ELE Criterion                      Advisory Comments Resulting from the Department’s Review of Local ELE Self-Assessment
  Number                                                          Document Submission
    and
   Topic
                Department of Education Findings:
                Review of documentation indicated that the districts have procedures for waivers and waiver forms; however, staff must be trained on this
                requirement.
ELE Criterion                       Advisory Comments Resulting from the Department’s Review of Local ELE Self-Assessment
   Number                                                          Document Submission
      and
     Topic
     ELE 5      See MOA 2. The district has ELE programs at four of its five elementary schools. Students are placed in mainstream classrooms and are
   Program      pulled out for instruction by the elementary school ESL teacher, who services all four of the schools; interviews indicate some concern
Placement and   about the capacity of one person to service students in this number of schools. While the district states that its model is sheltered English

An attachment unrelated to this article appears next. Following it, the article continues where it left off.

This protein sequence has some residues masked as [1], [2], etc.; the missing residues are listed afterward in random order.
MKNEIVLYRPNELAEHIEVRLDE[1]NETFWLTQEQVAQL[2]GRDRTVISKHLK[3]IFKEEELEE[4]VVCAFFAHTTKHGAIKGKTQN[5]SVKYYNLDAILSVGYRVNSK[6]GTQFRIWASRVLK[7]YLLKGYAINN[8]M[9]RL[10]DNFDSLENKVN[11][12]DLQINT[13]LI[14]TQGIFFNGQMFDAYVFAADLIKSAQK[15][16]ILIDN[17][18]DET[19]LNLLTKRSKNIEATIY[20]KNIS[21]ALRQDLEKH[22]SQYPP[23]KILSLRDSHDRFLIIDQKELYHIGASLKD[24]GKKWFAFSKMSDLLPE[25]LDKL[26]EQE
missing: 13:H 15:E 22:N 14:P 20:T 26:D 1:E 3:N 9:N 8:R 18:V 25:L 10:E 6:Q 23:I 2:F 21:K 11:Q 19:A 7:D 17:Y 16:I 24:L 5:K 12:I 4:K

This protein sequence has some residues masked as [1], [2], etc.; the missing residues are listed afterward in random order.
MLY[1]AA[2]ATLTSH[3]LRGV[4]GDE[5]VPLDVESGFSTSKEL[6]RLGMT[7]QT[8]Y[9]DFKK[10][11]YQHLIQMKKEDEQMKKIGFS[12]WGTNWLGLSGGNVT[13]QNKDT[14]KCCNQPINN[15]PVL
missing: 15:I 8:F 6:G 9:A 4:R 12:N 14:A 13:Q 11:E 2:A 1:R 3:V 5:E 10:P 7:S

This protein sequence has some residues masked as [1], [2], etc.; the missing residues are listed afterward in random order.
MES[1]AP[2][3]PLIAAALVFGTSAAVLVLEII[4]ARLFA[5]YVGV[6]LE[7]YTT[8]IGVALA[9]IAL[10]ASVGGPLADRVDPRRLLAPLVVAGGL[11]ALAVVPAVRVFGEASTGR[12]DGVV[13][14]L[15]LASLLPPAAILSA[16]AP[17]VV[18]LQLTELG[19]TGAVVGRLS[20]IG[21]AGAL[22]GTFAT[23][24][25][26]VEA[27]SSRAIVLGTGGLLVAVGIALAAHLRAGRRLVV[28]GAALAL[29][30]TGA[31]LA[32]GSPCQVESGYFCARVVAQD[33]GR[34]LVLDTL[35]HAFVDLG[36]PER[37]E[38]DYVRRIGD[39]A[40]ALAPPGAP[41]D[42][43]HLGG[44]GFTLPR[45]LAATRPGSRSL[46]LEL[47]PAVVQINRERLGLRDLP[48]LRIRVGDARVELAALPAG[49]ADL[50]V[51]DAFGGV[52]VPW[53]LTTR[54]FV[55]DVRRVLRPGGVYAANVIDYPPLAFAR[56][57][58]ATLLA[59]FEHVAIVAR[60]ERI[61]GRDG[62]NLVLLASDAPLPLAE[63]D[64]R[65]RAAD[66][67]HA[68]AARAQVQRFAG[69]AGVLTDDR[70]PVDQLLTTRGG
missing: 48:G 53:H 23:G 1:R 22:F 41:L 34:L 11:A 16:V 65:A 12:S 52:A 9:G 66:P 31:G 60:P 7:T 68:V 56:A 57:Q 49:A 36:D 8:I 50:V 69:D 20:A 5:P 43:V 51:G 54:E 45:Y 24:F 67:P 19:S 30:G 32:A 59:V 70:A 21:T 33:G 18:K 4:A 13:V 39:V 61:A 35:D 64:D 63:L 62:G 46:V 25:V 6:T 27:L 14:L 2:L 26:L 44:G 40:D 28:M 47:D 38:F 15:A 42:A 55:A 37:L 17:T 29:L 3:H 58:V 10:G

Structure    immersion, classroom teachers have not all been trained in sheltered English immersion; some have had minimal training in the area.
                Student records did not consistently contain full student schedules, so placement of students could not be confirmed. Interviews indicate
                that no native language clarification is provided, and that general education teachers are not all familiar with the English Language
                Proficiency Benchmarks and Outcomes. Previous schooling is considered for class placement. Some student records contained